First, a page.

Car accidents are traumatic for anyone, but they can be especially traumatic both physically and psychologically for a person who is pregnant.
Those who are involved in car accidents when pregnant have special considerations to think about, since it’s been shown that car accidents increase a pregnant person’s risk for complications, even if the accident and the injuries are minor.
Pregnancy Post-Crash List
It’s good to be prepared – which is why any person who is pregnant should keep a mental checklist to quickly assess whether or not they’re OK in the wake of a car accident.
After an accident, get to someplace safe as soon as possible. Make sure to stay aware of any physical symptoms that may signal that you need emergency medical care. This can include things like:
- Losing consciousness
- Abdominal pain
- Vomiting or nausea
- Issues with balance
- Blurry vision
You may be worried about fetal injuries, too. If you are bleeding, then you should seek emergency care immediately and call 911.
If you aren’t worried about medical issues in the wake of an accident, then you still should see your doctor as soon as possible to make sure everything is stable. Pregnant people, just like anyone else, can develop symptoms of injuries later, but it’s also possible that the doctor may catch something overlooked.
Pregnancy Complications After an Accident
Even minor car accidents can lead to serious injuries for both the baby and the parent. Serious complications can include but are not limited to:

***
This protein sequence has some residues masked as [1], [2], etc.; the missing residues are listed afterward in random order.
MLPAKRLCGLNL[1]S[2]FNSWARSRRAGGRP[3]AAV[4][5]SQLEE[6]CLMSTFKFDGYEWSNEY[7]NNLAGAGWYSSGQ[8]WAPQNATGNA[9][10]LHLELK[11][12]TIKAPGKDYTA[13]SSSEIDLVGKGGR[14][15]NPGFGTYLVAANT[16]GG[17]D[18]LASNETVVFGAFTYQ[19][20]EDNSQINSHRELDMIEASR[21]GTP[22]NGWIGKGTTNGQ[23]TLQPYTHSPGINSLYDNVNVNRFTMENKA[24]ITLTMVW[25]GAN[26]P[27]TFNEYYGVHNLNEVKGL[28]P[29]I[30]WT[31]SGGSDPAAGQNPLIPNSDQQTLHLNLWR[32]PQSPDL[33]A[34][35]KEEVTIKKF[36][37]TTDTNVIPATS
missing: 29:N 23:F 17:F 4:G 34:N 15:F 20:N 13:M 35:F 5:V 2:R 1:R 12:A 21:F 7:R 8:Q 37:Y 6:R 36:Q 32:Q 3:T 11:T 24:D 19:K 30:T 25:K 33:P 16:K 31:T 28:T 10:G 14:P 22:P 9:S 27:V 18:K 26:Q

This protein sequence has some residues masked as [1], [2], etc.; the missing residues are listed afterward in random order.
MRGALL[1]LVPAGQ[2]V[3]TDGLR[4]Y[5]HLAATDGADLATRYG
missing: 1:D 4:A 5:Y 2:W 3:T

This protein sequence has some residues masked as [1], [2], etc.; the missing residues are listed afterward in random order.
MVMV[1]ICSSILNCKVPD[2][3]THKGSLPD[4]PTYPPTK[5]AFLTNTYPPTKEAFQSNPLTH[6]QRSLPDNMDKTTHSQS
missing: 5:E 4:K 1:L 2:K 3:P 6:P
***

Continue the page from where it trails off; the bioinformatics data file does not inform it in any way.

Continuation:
Stillbirth or Miscarriage
A fetus can experience trauma from an accident that leads to death. If the pregnancy is less than 20 weeks along, then it may cause a miscarriage. After 20 weeks, fetal death and stillbirth can occur.
Trauma to the Head
Even without direct physical contact, a fetus can suffer an injury to the head that impacts the brain. Remember, a fetus doesn’t have developed muscles in the neck to navigate sudden changes in momentum, so decelerations in a car accident can lead to major injuries.
Problems with the Placenta
The placenta is the organ that feeds the baby through the walls of the uterus, supplying important nutrients and oxygen. Damage to the placenta can be disastrous for a fetus and the pregnant person, causing it to separate from the wall of the uterus and induce massive bleeding.
Pregnancy usually lasts about 40 weeks, but a baby can be safely delivered from 37 weeks onward. Before this, a car accident can put stress on the body that leads to premature labor, which may then end in premature birth, putting the health of the baby at risk.
How to Pursue Damages
Florida may be a no-fault insurance state, but that doesn’t mean you lack recourse if you have pregnancy complications caused by an accident. If serious injuries are sustained, then a personal injury attorney can help you to get the compensation you need for medical bills that may exceed what your insurance pays. The at-fault driver can be taken to court to help cover those costs, so don’t assume it all has to fall on you.
About the Author:
Andrew Winston is a partner at the personal injury law firm of Winston Law. For over 20 years, he has successfully represented countless people in all kinds of personal injury cases, with a particular focus on child injury, legal malpractice, and premises liability. He has been recognized for excellence in the representation of injured clients by admission to the Million Dollar Advocates Forum, and named one of America’s Top 100 High-Stakes Litigators. Mr. Winston is AV Preeminent Rated by the Martindale-Hubbell Law Directory, enjoys a 10.0 rating by AVVO as a Top Personal Injury Attorney, has been selected as a Florida “SuperLawyer” from 2011-2021 – an honor reserved for the top 5% of lawyers in the state – was voted to Florida Trend’s ”Legal Elite,” recognized by Expertise as one of the 20 Best Fort Lauderdale personal injury attorneys, named one of the Top 100 Lawyers in the Miami area for 2015-2021, and one of the Top 100 Lawyers in Florida for 2015-2017 and 2019-2021.